Newspaper Page Text
VOL. XLIII—NO. 31.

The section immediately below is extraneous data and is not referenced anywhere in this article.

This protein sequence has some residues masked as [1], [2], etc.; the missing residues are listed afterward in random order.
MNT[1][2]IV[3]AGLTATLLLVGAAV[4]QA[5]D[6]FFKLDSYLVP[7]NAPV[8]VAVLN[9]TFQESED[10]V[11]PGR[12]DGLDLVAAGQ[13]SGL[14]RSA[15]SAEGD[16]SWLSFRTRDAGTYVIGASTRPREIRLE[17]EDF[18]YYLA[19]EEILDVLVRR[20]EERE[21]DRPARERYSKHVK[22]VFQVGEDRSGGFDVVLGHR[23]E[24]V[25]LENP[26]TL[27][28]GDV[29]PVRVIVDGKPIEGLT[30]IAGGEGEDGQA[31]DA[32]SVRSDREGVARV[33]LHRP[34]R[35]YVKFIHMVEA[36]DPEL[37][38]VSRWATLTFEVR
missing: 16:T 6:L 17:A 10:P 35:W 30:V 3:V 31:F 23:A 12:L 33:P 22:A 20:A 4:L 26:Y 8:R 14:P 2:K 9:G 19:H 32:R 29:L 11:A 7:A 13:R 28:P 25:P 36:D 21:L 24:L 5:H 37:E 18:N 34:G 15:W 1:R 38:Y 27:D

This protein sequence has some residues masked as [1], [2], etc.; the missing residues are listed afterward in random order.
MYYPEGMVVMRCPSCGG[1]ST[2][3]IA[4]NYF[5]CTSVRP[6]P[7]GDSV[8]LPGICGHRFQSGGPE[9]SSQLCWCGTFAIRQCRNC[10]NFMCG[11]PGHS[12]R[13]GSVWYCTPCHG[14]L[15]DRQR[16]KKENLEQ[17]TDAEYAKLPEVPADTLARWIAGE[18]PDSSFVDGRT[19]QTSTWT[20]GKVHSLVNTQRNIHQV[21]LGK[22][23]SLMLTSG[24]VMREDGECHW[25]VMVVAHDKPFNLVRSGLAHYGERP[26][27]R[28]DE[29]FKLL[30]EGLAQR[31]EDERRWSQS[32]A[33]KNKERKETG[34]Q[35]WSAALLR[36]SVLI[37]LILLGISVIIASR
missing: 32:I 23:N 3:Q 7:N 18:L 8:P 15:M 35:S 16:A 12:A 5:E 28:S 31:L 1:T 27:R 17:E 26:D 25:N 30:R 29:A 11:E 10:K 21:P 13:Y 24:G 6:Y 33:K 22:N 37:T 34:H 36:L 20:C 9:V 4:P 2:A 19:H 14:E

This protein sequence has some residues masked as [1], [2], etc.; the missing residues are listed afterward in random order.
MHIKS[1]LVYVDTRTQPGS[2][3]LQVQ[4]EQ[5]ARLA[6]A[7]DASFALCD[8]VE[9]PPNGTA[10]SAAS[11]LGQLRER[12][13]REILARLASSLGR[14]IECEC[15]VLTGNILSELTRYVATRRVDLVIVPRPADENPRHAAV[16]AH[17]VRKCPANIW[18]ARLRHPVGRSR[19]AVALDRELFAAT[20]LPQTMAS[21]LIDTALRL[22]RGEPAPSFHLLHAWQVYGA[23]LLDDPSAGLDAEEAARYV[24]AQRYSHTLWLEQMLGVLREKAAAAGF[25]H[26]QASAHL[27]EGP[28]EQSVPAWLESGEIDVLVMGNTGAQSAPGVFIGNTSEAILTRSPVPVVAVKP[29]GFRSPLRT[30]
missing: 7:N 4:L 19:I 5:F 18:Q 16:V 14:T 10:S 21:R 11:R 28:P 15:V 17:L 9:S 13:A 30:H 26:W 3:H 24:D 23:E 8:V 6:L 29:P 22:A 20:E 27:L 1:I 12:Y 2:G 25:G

COUNTERFEIT MONEY CIRCULATED HERE ISay Lawyers Sell “Influence” of Congressmen They Never Obtained 'DEN OF 40 i THIEVES’ IS r LAID BARE (Immigrants Told They Can * Buy Influence of Con- C gressmen. SAYS LAWYERS GUILTY ignorant People Sold Privi , leges That Do Not Exist. $lOOO “SALE” NAMED Prosecution Will Begin at 1 Once, Congressman Declares. U r Wasliington, D. C., Feb. 19.— bC'harges that a clique of lawyers in [New York City buy and sell the in- Pfluenco of senators and rcprescntn hives without their knowledge was Mnade today before the Hodse rules Hjommittec by Chairman Johnson of lihe House immigration committee. 11 “There is in New York City,” said Nr. Johnson, "a place known as ‘The llicn of Forty Thieves,' a building full lawyers wbo make a living repre [Renting to persons that, for stated Kirns, they can obtain the influence IpP'Tnembcrs of Congress, 11 "I know of one case where friends K'f an immigrant were told thnt for IftlOOO. the influence of a certain llnember of the House could be ob llained to get the immigrant into the Ipountrv under bond. I know thnt th«* lio ember of the House has no knowk hdgr of this matter. I “Tbege lawyers got the money and lent the man in under bond without Ibver going near the representative [whose influence they claimed they hould obtain. r “Why hasn't that case been prose- Luted,” asked Chairman Campbell. || “It will ba prosecuted,” replied Mr. [Johnson. “just as soon as pssible.” I “It shofild have been prosecuted [without delay.” replied Chairman [Campbell. “This is a matter of vital I importance to every member of Con llgress. ” I Chairman Johnson returned that hhis was only one of many cases that Iliad been called to bis attention and Ifthat he was working on them “night land day.” J I The immigration committee cliair- I man was explaining the provisions of I the proposed new immigration restric- I tion taw. for which he was urging I privileged status in the House. He I declared that this law would do away I with the practice of admitting aliens I under bond m»l that he believed that. I if the House passed it. Senate action ■could be obtained before the end of I this session. \PLEASANT WEATHER COMES AFTER FROST OF MONDAY MORNING Lsu/ Wave Over North and FEost Is Breaking, Weath er Map Shows. | A period of pleasant weather is to Iruaie life worthwhile in San Antonio lagain, Observer J. H. Jarboc forc- Lasv. The mercury is expected to ■rise somewhat Monday night, with ■the skies generally fair throughout ■the night and Tuesday. The minimum Itemperature will be between 4G and 150 degrees. Even the winds will b“ Ispring-like zephyrs from the south land west. Rising temperatures east of the Rocky Mountains after a stretch of severe winter weather were reported by the Weather Bureau Monday and a farther break in the cold snap dur ing the next 24 hours in eastern and southeastern states was ftrecasted. The grip of the cold wave in the North and East was releasing slowly at observation time Monday. Chicago being np to 14 degrees after approach ing zero following a Sunday snow storm that disorganized railway schedules and 'caused three deaths. New York was up to 22 and Wash ington to 20. There \ ns no zcro weather any [where in the country at 7 o'clock [Monday morning. Frost during the night extended to |the Gulf Coast, heavy or killing at Bplaccs to the eastward, while North- Bern Florida had a temperature of 30 land freezing. Licht frost visited San Wfmonio. while thin ice was retorted Efrom the village of Alamo Heights, to ■ the north. THE SAN ANTONIO LIGHT PRESENT PROHIBITION LAW MERELY THE CULMINATION OF A CENTURY’S EFFORT For More Than a Hundred Year* Prohibitory Law* Have Been Placed on the Statute Book* of This Nation—Both Side* in Controversy Insist Lessons of the Past Show Truth of Their Arguments. - By DAVID lAWRENCE Copyright 1923 hy The San Antonio Light. This is the first of a series of seven dispatches written after an exhaustive study of the prohibition question in which President Harding, Prohibition Commissioner Roy; Haynes, Assistant Attorney General Willebraudt, Wayne B. Wheeler of the Anti-Saloon League, Capt. W. H. Slayton of the National Association. Opposed to Prohibi tion, and other leaders submitted to private interviews with the writer and gave tbeir candid opinions on law enforcement and the outlook. Washington, Feb. 19.—T0 many peaide In the United States, prohibi tion is a novelty, something new. something suddenly imposed. But it isn’t. The libraries are full of books, pamphlets, speeches; legal records of prosecutions and statistics all the way back to 1827. All kinds of prohibitory Jaws from local optibn to licensing of saloons nnd drug stores have beeu put on the statute books of the various states of the American union for nearly a century. You can talk to the leaders of both sides today and both groups will in sist that before. you make up your mind whether prohibition is a g‘X>d thing or a bad thing, the experience of the past should be carefully ex amined. As for conclusions, the “wet” will argue that the record shows pro hibition cannot be enforced and makes for a gradual diminution in public re spect tor law and the oath of public officials. Conversely, the "dry” will say that when you have read all that has happened on the subject in the last fifty years you will be convinced Chat the movement had been from the outset the inspiration of the best citi zenry of the nation and that the varied foriqs of resrictioii imposed by the states did not always permit of real enforcement because the power of the federal government was lacking and that everything which occurred before 1920 was only an argument for the need of an amendment to the federal constitution. * Law Should Be Obeyed. So the writer will cancentrate not on the moot questions of ’he past tut on the actual situation today, now that a liquor amendment is in the federal constitution and an enforceipent Jaw is on the federal statute books. To get at the facts he sought the aid of both sides in the hope that the inform a ion obtained migt enable the reader to form his own conclusions. For the ob ject of this series is not to champion either the viewpoint of the extreme prohibitionist who doesn't even like to discuss the hypothetical circum stances under which light wines and beer rpight be made an exception to the constitution and law or the view point of the “wet” who makes no dis tinction between one kind of intoxi cant or another and says the whole thing is an invasion of the personal liberty of the individual who knows how to drink with moderation. The question of prohibition enforce ment itself, however, really doesn't have two sides to it. Even the Na tional Association Opposed to Prohi bition concedes that the Volstead law and the federal amendment should be obeyed as Jong as they are in effect. This association has its doubts wheth er the law can be enforced and their arguments will be set forth subse quently hut the controversy over the repeal of th? amendment is separate and distinct from the question of whether prohibition can really be made effective. Two-thirds Dry Before 1920. The first thing the prohibitionist draws to your attention is that before 1920, two-thirds of the United States was dry, that is dry laws were on the statute books of more than thirty states in which two-thirds of the American people lived. He will admit that enforcement in those states was not all that could have been desired but he will argue that prohibition can made to work and that it has long since ceased to be a matter of public controversy in most of the original dry states. It is important to remember this group of dry states because whenever the subject of modification comes up the prohibition advocate shrugs his shoulders apd gives an impression of utter hopelessness—he' says the orig inal dry states are numerous enough to prevent change. However that may be it is interesting in getting one's bearings on the prohibition problem to go back to the report of the famous Committee of Fifty on which men like Charles W. Elliott. Seth Low, Dr. Felix Adler. Dr. Washington Glad den and others served from 1893 to 1597 and read this extract: Fails to Exclude Entirely. “Prohibition legislation has succeed ed in abolishing and preventing the manufacture on a large scale of dis tilled and mnlt liquors within the areas covered by it. In districts where public sentiment has been strongly in its favor it has made it bard to obtain intoxicants, thereby removing temptation from the young and from persons disposed to alcoholic excesses. In pursuing its main object —which is to make the manufacture and sale of intoxicants, first, impossi ble, or secondly, disreputable if pos sible —it has incidentally promoted the invention and adoption of many use ful restrictions on the liquor traffic". “But prohibitory legislation has failed to exclude intoxicants complete iiy even from districts where public [sentiment has been favorable. In dis- Itricts, where public sentiment has been SAN ANTONIO, TEXAS, MONDAY, FEBRUARY 19, 1923. adverse or strongly divided, the traf fic in alcoholic beverages has been sometimes repressed or harassed, but never exterminated or rendered un profitable. In Maine and lowa, there bare always been counties and muni cipalities in complete and successful rebellion against the law. The inci dental difficulties created by the United States revenue laws, and medi cinal demand tor alcohol and the free dom of interstate commerce have never been overcome. Prohibition has, of course, failed to subdue the drinking (Mission, which will forever prompt re sistance to all restrictive legislation. Some Unfortseen Effects. “There have been concomitant evils of prohibitory legislation. The efforts to enforce it during forty years past have had some unlocked ofr effects on public respect for courts, judicial procedure, oaths and lbw in general, and for officers of the law. legielntors, and public wnantS. Of eibW there arc disputed effects of efforts at prohi bition. Whether it has or has not re duced tile consumption of intoxicants and diminished drunkenness is a mat ter of opinion, and . opinions differ widely. No demonstration on these points has been reached, or is now at tainable. after more than forty years of observation and experience.” That was twenty-five years ago. In what respects may n disinterested ob server revise or affirm the statements then made? How Long Will It Take? One of the first questions I asked President Harding when we sat down to talk over prohibition was whether he believed we had reached in the last three years a climax in federal efforts to enforce prohibition or whether we were in the initial stages. He replied instantly that the fight had only begun and 1 told him of the various esti mates, that had been made of the length of time that must elapse before a matured judgment could be given on the question of enforcement and the effects of prohibition. The Presi dent put his own estimate down at twenty years. Chief Justice Taft in a speech not long ago thought ten years would demonstrate. The impor tant fact to be borne in mind is that these public officials regard prohibi tion as a problem of a whole genera tion and not a single administration It's from that viewpoint the subject will be discussed in succeeding dis patches in this series. THE WEATHER STEMPERATIRES. FEB. 13.— 2 p. ni SO 2 a. m 43 3 p. m. 52 3 a. m 43 4 p. in 54 4 a. ni........43 5 p. in........ 52 5 a. m........ 41 S p. ni 51 6 a. ni... 40 7 p. in 43 7 a. 33 8 p. m........ Is s a. tn........ 40 9 p. m 47 9 a. m 43 10 p. m 47 10 a. in 17 11 p. m 11 a. m 51 13 midnight.... 45 12 n00n... 54 FEB. 19— 1 p. m 57 1 a. m........ 44 2 p. m <0 WEATHKR. s«n Antonio and vicinity: Monday night and Tuesday, generally fair; warmer Monday night: minimum temper ature, 46 to 50; light southerly to west erly winds. , . East Texas: Generally fair: warmer In south and extreme east portions; Tues day, generally fair; somewhat colder in northwest and north central port'ons. West Texas: Fair: somewhat c .Ider in ths Panhandle; Tuesday, fair: somewhat colder In east and north portions except in the Panhandle. HOME WEATHER FOR TOI RISTS. St. Louta: Temperature. 24; cloudy; 14 mile wind from the south; lowest tem perature In last 21 hours, 22: highest 24. 4 hicago: Temperature, 14; clear; 7- mile wind from the southwest: lowest temperature in last 21 hours. 12; high est. IX Kansas City: Temperature. 30: partly cloudy; IS-mile wind from the south west; lowest temperature in last 31 houts. 33; highest, 3*. New York: Temperature, IS-; clear; 16- mile wind from the west; lowest tem perature in last 21 hours. 16; highest, te. Waahlnctom Temperature. SO: clear: S-i mile wind from the west; lowest tem perature in last 34 hours. II; highest. SX FROIGH TE OVEHPARTOF BRITISH ZONE Six-kilometer Strip, Con-a taining Railway Is Ceded. STIR IN PARLIAMENT Faction Urges That U. S. Experts Serve on . Commission. By the Associated Press. Cologne. Feb. It.—The British to day turned over a six-kilometer strip on the western end of their zone so ns to give the French and Belgians com plete control of the double track rail road line from DuesseWorf, a shoit stretch of which ran through the Brit ish area. By the Associated Press. liondon. Feb. 19.—The government today faces its first important trial of strength of the new session against the united opposition parties in the House of Commons. . . The test is in the form of the joint amendment to the address and reply to the speech from the throne calling upon the League of Nations to ap point experts to examine Germany s capacity to pay reparations and how payments can best be made. The amendment declares “that, in view of the recent indication of will ingness on the part of the government of the United States to participate in a conference to this end. the British representatives on the council of the League of Nations should be instruct ed to urge that an InviWtibn be ex tended to the American government 1.1 appoint experts to serve upon this commission.” The amendment Is to be pressed on ergetii’ally by opposition speakers and has the support of the Labor party ns well as the Asquith and Lloyd- George Liberals. BURGOMASTER IS EXPELLED Called the Occupation Forces Ban dits; Decide Letter “Impertinent.” By Hie Associated Press. Duesseldorf, Feb. 19.—The expul sion of Dr. Gruetzner. president of Rhenish Prussia, for writing an “im pertinent” letter to General Beaussain. Belgian commander at Duisburg, re moves from the occupied area a prom inent German official and has caused something of a stir among the civilian population. . The letter that resulted in the ar rest of Dr. Gruetzner was in protest against the imprisonment of Ober burgomaster Jarres of Duisburg. Dr. Gruetzno'r is alleged to hnve referred to the forces of occupation as "ban dits.” SENTENCE GERMAN WOMAN Refused to Leave Occupied .Area Will Be Imprisoned. By the Associated Press. Ehsen. Feb. 19—Helena Maske. a German woman, has been sentenced to six months in prison by a French court-martial, for failure to obey an order t<? leave the occupied area on account of activities against the forces of occupation. The wife of the editor of the Aachen Free Press has been arrested because she refused to obey an order to follow her husband, who was expelled. LABOR LEADER HELD Defends Self in Gun Figlit When At lacked—Kills Opponent. Chicago. Feb. 19.—Daniel J. Mc- Carthy. business agent for the Plumbers’ Union, recently acquitted of killing a Chicago imliec lieutenant, todav was under arrest in connection with the fatal shooting of Stephen Kelliher, another labor leader, last night in a South Side safe. The shooting occurred While the cafe was crowded with guests, one of whom was shot through the shoulder. A panic ensued as guests rushed for the doorways. Witnesses said Mrs. Kelliher, who entered the cafe ahead of her hus band. saw McCarthy and a narty of friends and addressed slurring re marks to the union official. The owner of the cafe attempted to pacify the men, leading them to the door. . ... At the doorway Kelliher broke from Tcarncv. pulling an automatic pistol from hi, pocket. Tearney jumped in front of the labor leader onlv to be pushed aside. Witnesses said Kelliher fired, missing McCarfby. and then McCarthy drew a g«n and fired. Illinois Central Official Dies. Chicago. Feb. 19.—Martin Post Blauvelt. 57. vice-president .of the Illinois Central railroad, was dead here today. Mr. Blauvelt, who died yesterday, began his railroad career as a clerk for the Lackawanna rail road at Hoboken. N. J., subsequently entering the employ of the Erie rail road and becoming an auditor in 1902. T.ater lie entered the service of the Illinois Central. The engagement of Princess Ma falda (above), second daughter ot King Enimaumiel of Italy, to Crown Prince Leopold of Belgium will lx announced immediately after the mar riage of Princess Yolanda, eldest daughter of the Italian royal family, BASTROP WRY PANEL TO BE INVESTIGATED BY ATTORNEY GENERAL Five Are Known Klansmen and Ten Others Sus pected, Coco Says. Shreveport, La., Feb. 19.—Attor ney General A. .V. Coco and Special Assistant Attorney General Howard B. Warren, of Louisiana, left today for Bastrop, where they will investi gate the personnel of the panel from which a grand jury will be selected March 5 to act on evidence disclosed in the recent open hearing into hood ed mob activities in Morehouse parish. The attorney general said be had been toht that five of the panel wore known klansmen. five of them known anti-klansmen nnd the other ten sus pected of being klansmen, this in formation was unofficial.. SHORTAGE IS $86,050 Macon Postmaster Suicides: Find Savannah Inspector Dead. Macon. Ga.. Feb. 19.—J. W. Cole, postoffice inspector, officially stated early today that the shortage in the accounts of Hillyer Rudisill. Macon postmaster who shot and instantly killed himself here Friday, amounts to date to *SG,GSO. Mr. Cole said that he had not finished checking and that his work would not be completed for two weeks. Mr. Cole and H. 11. Hudson, another inspector, checking the accounts denied that substitution for sfamps had been made by Rudisill. Scout Suicide Theory Savannah. Ga., Feb. 19.—Govern ment antho»itie# today continued tbeir investigation into the death of Levy C. Chance, postoffice inspector, who was found dead in pis room in the government building Saturday night. A report signed by the coroner stated that Mr. Chance committed suicide. MURDERED WITH AXLE Garage Owner Found With Head Beaten to a Pulp. Wichita. Kan., Feb. 19.—With bis head beaten almost beyond recognition. Otis B. Lantis, 39. garage owner, was found dead by customers whe entered the building Sunday morning. • His trousers pockets with pockets turned inside out. were found beneath the bed. A bloody automobile axle was found in the room. Talk Title Talk’ Hundreds of Dollars ' To be awarded to best “Talkers” For particulars see page 2. -FOURTEEN PAGES. JAIL INMATES MOUT WHEN TRAP TESTED “Another Soul Gone to Heil,” They Yell as Gallows Inspected. READY FOR HANGING Apolinar Continues to En joy Meals and Seems Ob livious to His Fate. So delicate is the adjustment on the trap which on next Friday will send Clemente Apolinar. convicted of mur der. to his doom that but a fraction of a second will he consumed in speeding the man on his last journey. This was determined Monday morning when Sheriff Jolin W. Tobin, during an in spection of the Bexar county jail, test ed the mechanism which controls the death dealing device. One touch of the lever and the iron doors constitut ing the death trap fell with a clang and twelve feet of open space yawned underneath. “Another soul gone to hell “ was the startled exclamation cf prisoners on thq second floor as the noise broke in upon their chatter. The silence which Ml upon the group continued even after they had realized that no man had Fhot into space but that it was only the executioner testing his death trap. Will Not See Hanging. The prisoners on the second floor, although they witnessed the testing of the trap will not be allowed to witness the hanging. , This »peeta<4e is 100 gruesome even for hardened criminals and many of thoie confined in the Bexar county jail are mere youths, some serving sentences for their first offenses. Ou the morning of the bang ing they will be removed to the third floor, on which the death trap is lo cated. but to a part of the jail from whence they will lie unable to see Apolinar when the black cap is adjust ed. They will be kept there until tbe task is completed and until all evi dence of the awful tragedy is removeil Then they will be returned to their cells, to discuss in whispers what has just transpired. Despite that less than four days stand between Apolinar and tbe gal lows, he seemed oblivious Monday to the fate which awaits bin.. He ate breakfast as usual and gleefully re ceived his ration of fruit for which he calls every day. Neither did Jie seem to know remorse for the terrible crime he committed, the slaying of Theodore Bernhard, a 14-ycar-old youth, near the Salado creek. Although the con demned man apparently is sane, being callable of carrying on a conversation in English, there are those who insist that be has been insane all his life and particularly irresponsible since he was convicted of insanity in 1907. Appeal to Governor. What action Governor Neff will take on the petition now before him for a commutation of the man'b sen tence is a matter of considerable, in terest here. Many signed the petition, believing that the man is insane and that the death seiltence should not have been imposed as a punishment for his crime. Others insist that if he were confined in an asylum he would eventually escape and commie an equally heinous offense. Two juries have passed on his sanity, it is pointed out and they were the judges of his mental condition. With the final inspection by Sher iff Tobin Monday, everything is in readiness for the hanging. The ro]ie has been carefully prepared, has been tested to insure that it would not break under the man's weight and the knot carefully tied Io insure Hie break ing of Apolinar's neck when his plunge through space brings him to tbe end of the hempen coil. Many Want a Pass. Although hundreds of applications have been received by Sheriff Tobin for passes to the jail to witness the execution of Apolinar, so far the Bexar county sheriff has refrained from issuing any. Whether be still believes that Governor Neff will com mute the sentence or whether he wishes to wait until the last moment to deal out passes for the gruesome spectacle, he has not said. Due to the limited capacity of the jail Sheriff Tobin has said that he would not is sue a large number of passes. One of tbe most unusnal requests to reach the sheriff's office came last week when a man applied for a pass for himself and his wife. Chief Deputy Alphonse Newton suggested that the spectacle might not be pleasing to a woman, at which suggestion the man laughed. The pass was not granted. WOMAN BEATEN, SLAIN Telephone Operator Meets Horrible Death While on Way Home. Kansas City. Mo.. Feb. 19.—Mrs. Flora Reedy. 33, a telephone operator at Ottawotomie, Kan., was beaten to death there last night as she was going home from the telephone office, according to word reaching bora. 'T'wn PFNTTQ c °w m city and etcinii 1 TV U VX-Hx IkJ Flvaeenta on iralno and alaawßei MEXICAN WITH 3 LEAD DOLLARS ARRESTED AND OFFICERS SEEK SOURCE Grocer Detects Spurious Coin and Holds Customer for Police —Claim He Threw Two Others in Sack of Potatoes While Waiting for Patrol. Dollars Bear Date of 1883—Make Another Arrest in Army Case. • Following the discovery of three lead dollars in the possession of a Mexican in San Antonio Monday morning, city and federal officers began a search for the source of the spurious coin. Although no charges have been filed against the man under arrest, officers said they believed that a plant is operating here; A sixth man was also arrested in connection with the alleged conspiracy to raise federal bank notes at Fort Sam Houston and he will be arraigned before United States Commissioner R. L. Edwards Monday afternoon, according to Ed. Tyrrell, secret service agent who discovered the al leged conspiracy. According to the story told the police a shabbily dress ed Mexican entered the grocery store of H. P. Ankerson, 711 North Medina street, and ordered ten cents worth of sugar. This was at 9:45. When he was handed the package, the Mexican gave the grocet a dollar. Mr. Ankerson immediately detected that the coin was worthless. Eddie Ankerson, officer at central police headquarters, residing in the dwelling ad joining the establishment, placed the Mexican under ar rest. EVELYN NESBIT IS ARRESTED AFTER ROW WITH DOCTOR Actress Says Physician Struck Her While in Cabaret. Atlantic City. N. J., Feb. 19.—Eve lyn Nesbit, arrested at a cabaret where site has been employed, was scheduled for a hearing in court today. Released in $lO bail after her arrest, she declared she was the victim of a “frame up.” The police say the arrest was or dered by tbe cafe manager after an encounter between Miss Nesbit and a local physician at one of the* eafe tables just before she was to go on with her danci* act. Miss Nesbit, ac cording to the police, suddenly brought the diners to their feet by crying that the physician had approached her table and struck her in the face. The physician said Miss Nesbit ad dressed a remark to him while be was dancing with another woman, and then slapped him. He said he merely gently pushed her toward a hair. No charge was preferred against him. Adjust Trouble With Workers. Mexico City. Feb. 19.—The differ ences between the El Aguila Oil com pany and its employes at Vera Cruz, which last week reached a point where a threat was made to close down the company's railroads and factories in the southern part of the republic, have practically been settled and a steady supply of fuel oil assiwed. Errors in Printing Cause of Duplicates In ‘Ploughman List Through errors by printers the list of the winning sentences in The Light's “weary ploughman” contest contained two pairs of du plicate sentences and led to some confusion in the minds of several of the contestants who pressed the winners closely. Lines numbered 27 and 28 were identical in the Sunday ;>aper but wire 'not so ou the original. The same applied to lines numbered 242 and 243. Line 27 should have read : “Tbe ploughman plods his homeward weary way” and line 243 should have been: "His homeward way the weary ploughman plods.” The prize awards have been made in the contest and were not affect ed in any way by the errors in The Sunday Light. HOME EDITION ‘ When the Mexican discovered he was to be taken to police headquar ters, it is said that he “ditched” two other dollars, both of which were said to be counterfeit. Mr. Ankerson re covered them from a sack of pota toes. They were wrapped in a piece of paper. The coins bore tbe date of 18S3. The prisoner told officers bis home is in the southwestern part of the city. Came Bai-k Here. In connection with the alleged con spiracy to raise federal reserve bank notes at Fort Sam Houston, Ed Tyr rell. secret service agent, received in formation that C. C. Harrell, who o’- ceived his discharge from the Fourth Field Artillery, January 25, was on his way to Houston. Mr. Tyrrell sent his assistant to Houston to bring the man back. The man came back to San Antonio on his own volition. Mr. Tyrrell said, and he was placed un der formal prrest after his return to San Antonio. • Charge Raising Notes. It is alleged by the federal officers that a conspiracy existed among sev eral members of the Fourth Artillerv to raise and pass federal re-erve bank notes of the $1 denomiaation to $lO anti $2O denominations. Those who have already been a*- raigned in connection with the al leged conspiracy are Ambrose Duna way. J. H. Dingeldine. Glenn H. Foutz, Gaston Crosby and Douglas J. Hawkins. ARKANSAS RIOT PROBE letter Charges Railroad Sidetracked legislative Ime-tigation. New York. Feb. 19.—The American Civil Liberties Union todav announced it hall sent a letter to Governor Thomas C. Mcßae of Arkansas, charg ing that an investigation by the Arkansas Legislature into the tyneli ing ot E. C. McGregor, a railroad striker at Harrison. Ark., on Jann ary 15. has teen sidetracked hv offi cials of the Missouri and Arkansas railroad. The union also charges in the let ter thnt “sinister influences are at work to prevent anything being dona in the future.” The Ku Klux Klan also is charged with baring endeavored “through secret channels tn prevent any effec tive publie investigation being made." RESOLUTION IN SENATE Sheppard Introduces Texas legisla ture’s Request For Recognition. Washington. D. C.. Feb. 19.—The resolution passed by the Texas legi«- latnre last week, calling for recogni tion of the Ooregoa government in Mexico, was Introduced in the Senate today hy Senator Sbeppar.l and at his in«tane- referred to tbe Senate committee «.> foreign affairs. It will be printed in the Congres sional Re«-<>rd ami later Senator Shep pard will speak In behalf of the rean fusion.